It finds that changes in behaviour are heavily influenced by the economic impact of the pandemic, particularly with respect to synagogue membership fees, but that Jewish identity also plays a part, most acutely in relation to making voluntary contributions to schools.

Author(s): Feine, Zvi
Date: 2019
Date: 2019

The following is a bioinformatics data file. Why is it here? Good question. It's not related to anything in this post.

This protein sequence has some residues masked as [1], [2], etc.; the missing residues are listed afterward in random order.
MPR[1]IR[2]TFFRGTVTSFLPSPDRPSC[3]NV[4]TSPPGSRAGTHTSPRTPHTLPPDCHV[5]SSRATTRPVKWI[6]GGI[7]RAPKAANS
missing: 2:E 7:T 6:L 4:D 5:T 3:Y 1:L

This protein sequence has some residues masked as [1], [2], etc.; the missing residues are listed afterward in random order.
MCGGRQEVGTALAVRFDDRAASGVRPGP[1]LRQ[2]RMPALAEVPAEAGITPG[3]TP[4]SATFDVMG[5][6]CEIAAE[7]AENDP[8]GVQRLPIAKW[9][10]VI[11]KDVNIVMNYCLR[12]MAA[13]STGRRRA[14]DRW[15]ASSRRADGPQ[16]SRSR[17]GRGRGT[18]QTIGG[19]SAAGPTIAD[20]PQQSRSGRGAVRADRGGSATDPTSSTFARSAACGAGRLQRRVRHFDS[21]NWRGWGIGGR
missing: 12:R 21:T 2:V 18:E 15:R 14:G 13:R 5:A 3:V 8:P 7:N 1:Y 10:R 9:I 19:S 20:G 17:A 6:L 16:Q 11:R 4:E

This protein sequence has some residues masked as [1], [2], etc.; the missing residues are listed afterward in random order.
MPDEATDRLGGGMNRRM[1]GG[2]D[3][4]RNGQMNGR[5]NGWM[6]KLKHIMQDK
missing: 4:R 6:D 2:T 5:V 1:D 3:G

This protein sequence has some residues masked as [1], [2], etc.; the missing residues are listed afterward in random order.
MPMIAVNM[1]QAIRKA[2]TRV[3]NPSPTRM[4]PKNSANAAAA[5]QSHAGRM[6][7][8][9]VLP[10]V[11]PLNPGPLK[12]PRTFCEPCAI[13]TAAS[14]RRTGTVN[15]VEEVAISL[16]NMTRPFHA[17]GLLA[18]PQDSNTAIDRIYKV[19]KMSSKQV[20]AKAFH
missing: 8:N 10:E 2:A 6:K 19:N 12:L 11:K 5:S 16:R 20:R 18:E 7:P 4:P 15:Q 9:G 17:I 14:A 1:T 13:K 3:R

Abstract: Jewish charities are a subgroup of about two thousand, five hundred organizations, accounting for 1.5% of the total number of main charities in England and Wales. The increasing total income of general charities has prompted considerable debate about the perceived concentration of income and the perceived dominance of bigger charities over smaller ones. Meanwhile, the implications of competition for charitable behavior have remained underappreciated. Building on these assumptions and aiming to test how far the results of research carried out in the charitable sector in general apply to the Jewish charitable sector in particular, the research investigates the trends in concentration of income of a sample of 1301 Jewish charities operating between 1995 and 2015, using common measures of concentration to describe the competitiveness of the Jewish charitable sector in England and Wales. The findings suggest that the sector, in line with the wider UK charitable sector, experienced high levels of growth in terms of both aggregate total income and the number of charities operating, along with decreasing levels of income concentration. These findings allow one to hypothesize that, other things being constant, the increasing numbers of entrant charities may well have increased the size distribution of charities providing the same products or services, therefore exacerbating the competition for charitable funding in the Jewish charitable sector. This, in turn, on the one hand is likely to have exacerbated the competition for donations especially among charities pursuing similar causes, reducing the total amount of charitable money devoted to particular causes. On the other hand, the increasing numbers of charities providing the same products or services and the resultant increasing competition for funding may have impacted on the costs and efforts Jewish charities were able to divert to fundraising at the expense of resources that could be devoted, instead, to service provision.